Organized Noize: Odds and Sods from the Atlanta Production Giants

Phillip Mlynar goes deep with the Southern hip hop hitmakers, finding out more about their work with Eric Clapton, Curtis Mayfield, and more

Two decades ago, Organized Noize reshaped the sound of southern hip hop. Based out of Atlanta, the production trio of Ray Murray, Rico Wade, and Sleepy Brown masterminded the musical direction of Outkast’s breakthrough debut album, Southernplayalisticadillacmuzik, topping hardscrabble drum loops with melodious swathes of synths and live instrumentation. With Big Boi and Andre 3000 casting bewitching lyrical spells over this soon-to-be-signature production bed, the combination caught on worldwide and the Organized Noize sound was solidified.

These days, the production unit is at work finishing up a celebratory project titled The Art of Organized Noize. At 30 tracks deep, the endeavor is intended to be a gift to fans as it rounds up unreleased tracks featuring Andre 3000, Snoop and Wiz Khalifa plus a smattering of fresh instrumentals. Taking a break from that project, Ray Murray and Rico Wade look back over the curios, overlooked productions and curveball remixes in their discography that formed the early building blocks of the Organized Noize DNA.

Before Outkast broke through, you were a given the opportunity to remix TLC’s “What About Your Friends” in 1992. Can you remember when you got the call?

Rico Wade

That was very early on. We didn’t get a call to do the remix – we were in Pebbles’s office ’cause she had the Pebbitone production company. We knew Pebbles because we were already working with the group Parental Advisory and I remember her calling LA Reid and asking him to let us get a shot at it. This was TLC’s first album and with us being from Atlanta, we were impressed by what Dallas Austin had done with TLC.

This was one of the earliest times we got a chance to go into a studio and hear someone else’s song track out, like with all the parts. We could listen to somebody else’s production and hear the piano sounds and hear how they broke it down. I remember thinking, “Wow, I didn’t hear this part when I heard the song on the radio, that’s pretty dope how they did that.” So our main thing was to go in and take some stuff out. We wanted to play up some stuff on the song you didn’t hear – it wasn’t about crowding things up.

At that time, it was Teddy Riley and the Bomb Squad who were the guys who were popular and really doing remixes so I remember we went in and we wanted to get Big Boi and Andre to rap on it ’cause those were our artists and I knew nobody had heard them before. We thought it would be cool, ’cause TLC was more of a singing group. We knew “What About Your Friends” and “Ain’t 2 Proud 2 Beg” and we were familiar with the sound of TLC already but it was kinda impressive when we went to the studio and broke it down and realized it was a lot more hip hop in the song and it wasn’t as pop-driven.

This was your first remix. If you could go back and re-do it, would you change much?

Rico Wade


Ray Murray

We’d change everything because now we can hear better. We didn’t know how to hear, per se. When you hear a song now, on the radio or through your headphones, you’re not necessarily understanding that it’s been presented several different ways before it got to the stage where you’re receiving it now, so back then we didn’t know how to listen. You make a song one way at home but when you get to the studio it can sound entirely different depending on the engineer and the room. We understood how to create sound and melody but maybe not how to bring it across.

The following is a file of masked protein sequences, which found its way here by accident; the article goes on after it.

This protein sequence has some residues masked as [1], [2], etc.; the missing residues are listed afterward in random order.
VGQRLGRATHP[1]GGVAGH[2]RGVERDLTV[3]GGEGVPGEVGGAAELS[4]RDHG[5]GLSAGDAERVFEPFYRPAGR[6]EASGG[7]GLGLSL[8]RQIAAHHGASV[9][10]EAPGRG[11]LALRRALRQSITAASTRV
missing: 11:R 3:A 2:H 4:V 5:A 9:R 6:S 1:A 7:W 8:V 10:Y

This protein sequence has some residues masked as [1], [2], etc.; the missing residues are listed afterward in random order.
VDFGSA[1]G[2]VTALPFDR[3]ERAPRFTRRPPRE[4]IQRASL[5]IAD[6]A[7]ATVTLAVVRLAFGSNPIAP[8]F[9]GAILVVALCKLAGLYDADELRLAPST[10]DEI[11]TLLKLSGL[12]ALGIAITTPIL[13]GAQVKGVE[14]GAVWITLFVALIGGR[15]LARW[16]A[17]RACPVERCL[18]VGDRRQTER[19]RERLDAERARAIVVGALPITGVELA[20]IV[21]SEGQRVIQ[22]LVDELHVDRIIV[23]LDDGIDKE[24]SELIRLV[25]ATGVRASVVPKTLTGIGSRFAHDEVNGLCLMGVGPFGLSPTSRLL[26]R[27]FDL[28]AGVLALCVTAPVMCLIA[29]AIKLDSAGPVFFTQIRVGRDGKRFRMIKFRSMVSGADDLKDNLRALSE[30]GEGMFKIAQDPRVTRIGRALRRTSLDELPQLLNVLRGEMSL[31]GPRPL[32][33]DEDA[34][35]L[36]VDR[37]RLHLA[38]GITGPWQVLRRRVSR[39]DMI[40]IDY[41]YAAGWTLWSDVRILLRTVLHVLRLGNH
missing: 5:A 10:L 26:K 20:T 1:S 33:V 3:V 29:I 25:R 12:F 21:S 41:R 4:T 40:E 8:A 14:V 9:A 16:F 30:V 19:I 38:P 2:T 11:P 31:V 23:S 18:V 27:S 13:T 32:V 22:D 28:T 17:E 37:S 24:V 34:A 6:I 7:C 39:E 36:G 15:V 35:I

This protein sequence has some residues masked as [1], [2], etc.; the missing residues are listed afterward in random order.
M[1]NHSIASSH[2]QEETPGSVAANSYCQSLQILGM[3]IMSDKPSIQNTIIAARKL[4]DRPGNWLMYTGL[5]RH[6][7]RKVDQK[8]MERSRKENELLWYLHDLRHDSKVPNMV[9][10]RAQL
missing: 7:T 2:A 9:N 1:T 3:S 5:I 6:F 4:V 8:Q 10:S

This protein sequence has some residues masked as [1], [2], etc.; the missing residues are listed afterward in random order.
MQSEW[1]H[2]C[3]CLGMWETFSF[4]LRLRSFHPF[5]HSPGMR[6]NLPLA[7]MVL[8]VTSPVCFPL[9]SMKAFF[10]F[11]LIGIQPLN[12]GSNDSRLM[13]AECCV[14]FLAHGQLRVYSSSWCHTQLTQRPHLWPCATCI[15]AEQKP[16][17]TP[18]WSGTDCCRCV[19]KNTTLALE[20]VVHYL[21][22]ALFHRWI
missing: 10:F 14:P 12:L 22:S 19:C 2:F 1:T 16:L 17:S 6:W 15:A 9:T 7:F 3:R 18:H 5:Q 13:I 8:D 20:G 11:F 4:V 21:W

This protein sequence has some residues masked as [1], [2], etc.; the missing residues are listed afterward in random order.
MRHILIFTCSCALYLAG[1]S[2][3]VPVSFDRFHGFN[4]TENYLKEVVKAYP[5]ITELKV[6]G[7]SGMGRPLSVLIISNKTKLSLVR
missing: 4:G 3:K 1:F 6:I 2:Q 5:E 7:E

You mentioned the hip hop group Parental Advisory as one of your earliest productions. How did you come to work with them?

Rico Wade

Well, Parental Advisory was one of the first groups we all had something in common with. There’s three members: K.P., Mello, and Big Reese. Before they was a group, Mello actually came to me just as Rico Wade to manage them; they wanted me to work with them and help them with local shows and make sure stuff was correct. It just so happened that the producer of choice for them was Ray, who was now our partner in Organized Noize.

Ray Murray

Me and K.P. were from the same neighborhood before I moved; before that, K.P. stayed down the street.

Rico Wade

We were more peers with Parental Advisory than with Outkast per se. With Outkast we were more like their big brothers but with these guys we were peers. It was cool but there was an uncertainty of the times with the situation, being put into a major label circumstance and then you turn around and look and the person in charge is actually your friend and you might wonder, “Do I know more than them?” It was slight though and it helped us grow together to be able to deal with individuals in a group setting.

Parental Advisory - Ghetto Head Hunter

Whose idea was it to use Parental Advisory’s “Ghetto Head Hunta” in the background to Outkast’s “Flim Flam” skit?

Rice Wade

That was unity. I know it was a point for all of us, and not just using that song in the background but Big Boi also had a P.A. t-shirt on in the first video we shot for [Outkast’s] “Player’s Ball.” Regardless of if it blew up or not, [Parental Advisory] was still produced by us and it was still our project. We were saying, “We know y’all didn’t go out and buy this, but this is us too.” That’s our clique, that’s our family.

Ray Murray

The Dungeon Family was everybody and in the beginning Outkast was everybody. We all wanted to win and we all wanted to give a voice to something that hadn’t been heard. We had tried one way [with Parental Advisory] and this was a different thing. I don’t think it was ever a case of P.A. being underrated – we hadn’t mastered the music ourselves yet so it was a growing period for all of us.